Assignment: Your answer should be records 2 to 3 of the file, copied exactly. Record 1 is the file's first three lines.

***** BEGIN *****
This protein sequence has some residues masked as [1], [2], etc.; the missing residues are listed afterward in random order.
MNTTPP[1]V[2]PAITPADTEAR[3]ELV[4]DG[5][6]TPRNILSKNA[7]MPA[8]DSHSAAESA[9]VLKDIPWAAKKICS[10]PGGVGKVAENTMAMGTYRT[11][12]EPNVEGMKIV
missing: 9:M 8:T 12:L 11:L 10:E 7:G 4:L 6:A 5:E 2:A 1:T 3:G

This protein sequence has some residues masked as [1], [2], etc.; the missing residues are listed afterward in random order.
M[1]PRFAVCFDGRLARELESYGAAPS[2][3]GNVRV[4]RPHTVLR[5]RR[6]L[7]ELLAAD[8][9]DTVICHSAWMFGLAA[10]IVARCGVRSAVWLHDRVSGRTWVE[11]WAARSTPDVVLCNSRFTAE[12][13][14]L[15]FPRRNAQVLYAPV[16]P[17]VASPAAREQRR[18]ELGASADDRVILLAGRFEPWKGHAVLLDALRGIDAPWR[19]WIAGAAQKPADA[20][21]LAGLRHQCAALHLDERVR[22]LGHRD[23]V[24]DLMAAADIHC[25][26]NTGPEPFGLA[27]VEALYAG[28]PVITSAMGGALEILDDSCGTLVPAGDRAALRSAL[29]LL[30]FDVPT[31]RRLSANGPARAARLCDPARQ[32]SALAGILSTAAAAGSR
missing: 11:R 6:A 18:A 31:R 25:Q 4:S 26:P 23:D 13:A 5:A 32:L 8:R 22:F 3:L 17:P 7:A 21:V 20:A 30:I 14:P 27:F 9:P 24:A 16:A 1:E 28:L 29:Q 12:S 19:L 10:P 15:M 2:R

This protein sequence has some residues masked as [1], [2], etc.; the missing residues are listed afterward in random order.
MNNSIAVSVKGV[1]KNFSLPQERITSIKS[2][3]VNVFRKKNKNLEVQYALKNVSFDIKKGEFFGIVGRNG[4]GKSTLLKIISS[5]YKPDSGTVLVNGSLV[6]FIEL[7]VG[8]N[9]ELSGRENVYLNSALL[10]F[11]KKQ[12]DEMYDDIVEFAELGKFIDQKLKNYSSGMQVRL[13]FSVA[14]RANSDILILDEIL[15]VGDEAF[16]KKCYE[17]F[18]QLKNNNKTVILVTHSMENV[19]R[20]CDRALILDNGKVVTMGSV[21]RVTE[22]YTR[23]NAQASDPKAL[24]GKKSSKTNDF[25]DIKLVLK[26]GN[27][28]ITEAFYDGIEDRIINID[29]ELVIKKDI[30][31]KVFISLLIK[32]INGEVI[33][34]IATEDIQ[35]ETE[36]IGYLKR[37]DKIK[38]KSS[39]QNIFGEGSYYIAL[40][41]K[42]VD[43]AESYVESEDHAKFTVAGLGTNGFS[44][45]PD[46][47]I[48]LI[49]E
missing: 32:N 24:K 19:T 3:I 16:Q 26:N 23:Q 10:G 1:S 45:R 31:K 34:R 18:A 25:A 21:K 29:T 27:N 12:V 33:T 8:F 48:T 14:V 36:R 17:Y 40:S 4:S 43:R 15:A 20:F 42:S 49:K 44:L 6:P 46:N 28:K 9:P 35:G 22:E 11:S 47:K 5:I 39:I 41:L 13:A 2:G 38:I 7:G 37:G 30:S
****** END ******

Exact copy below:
This protein sequence has some residues masked as [1], [2], etc.; the missing residues are listed afterward in random order.
M[1]PRFAVCFDGRLARELESYGAAPS[2][3]GNVRV[4]RPHTVLR[5]RR[6]L[7]ELLAAD[8][9]DTVICHSAWMFGLAA[10]IVARCGVRSAVWLHDRVSGRTWVE[11]WAARSTPDVVLCNSRFTAE[12][13][14]L[15]FPRRNAQVLYAPV[16]P[17]VASPAAREQRR[18]ELGASADDRVILLAGRFEPWKGHAVLLDALRGIDAPWR[19]WIAGAAQKPADA[20][21]LAGLRHQCAALHLDERVR[22]LGHRD[23]V[24]DLMAAADIHC[25][26]NTGPEPFGLA[27]VEALYAG[28]PVITSAMGGALEILDDSCGTLVPAGDRAALRSAL[29]LL[30]FDVPT[31]RRLSANGPARAARLCDPARQ[32]SALAGILSTAAAAGSR
missing: 11:R 6:A 18:A 31:R 25:Q 4:S 26:P 23:D 13:A 5:A 32:L 8:R 22:F 3:L 17:P 7:A 21:V 20:A 30:I 14:P 27:F 9:P 24:A 16:A 1:E 28:L 29:Q 12:S 19:L 10:P 15:M 2:R

This protein sequence has some residues masked as [1], [2], etc.; the missing residues are listed afterward in random order.
MNNSIAVSVKGV[1]KNFSLPQERITSIKS[2][3]VNVFRKKNKNLEVQYALKNVSFDIKKGEFFGIVGRNG[4]GKSTLLKIISS[5]YKPDSGTVLVNGSLV[6]FIEL[7]VG[8]N[9]ELSGRENVYLNSALL[10]F[11]KKQ[12]DEMYDDIVEFAELGKFIDQKLKNYSSGMQVRL[13]FSVA[14]RANSDILILDEIL[15]VGDEAF[16]KKCYE[17]F[18]QLKNNNKTVILVTHSMENV[19]R[20]CDRALILDNGKVVTMGSV[21]RVTE[22]YTR[23]NAQASDPKAL[24]GKKSSKTNDF[25]DIKLVLK[26]GN[27][28]ITEAFYDGIEDRIINID[29]ELVIKKDI[30][31]KVFISLLIK[32]INGEVI[33][34]IATEDIQ[35]ETE[36]IGYLKR[37]DKIK[38]KSS[39]QNIFGEGSYYIAL[40][41]K[42]VD[43]AESYVESEDHAKFTVAGLGTNGFS[44][45]PD[46][47]I[48]LI[49]E
missing: 32:N 24:K 19:T 3:I 16:Q 26:N 23:Q 10:G 1:S 45:R 31:K 34:R 18:A 25:A 21:K 29:T 27:N 12:V 33:T 8:F 48:T 14:V 36:R 17:Y 40:S 4:S 43:R 15:A 20:F 42:S 49:K 44:L 6:P 46:N 28:K 9:P 35:G 22:E 11:S 47:K 5:I 39:I 41:L 13:A 2:G 38:I 7:G 37:G 30:S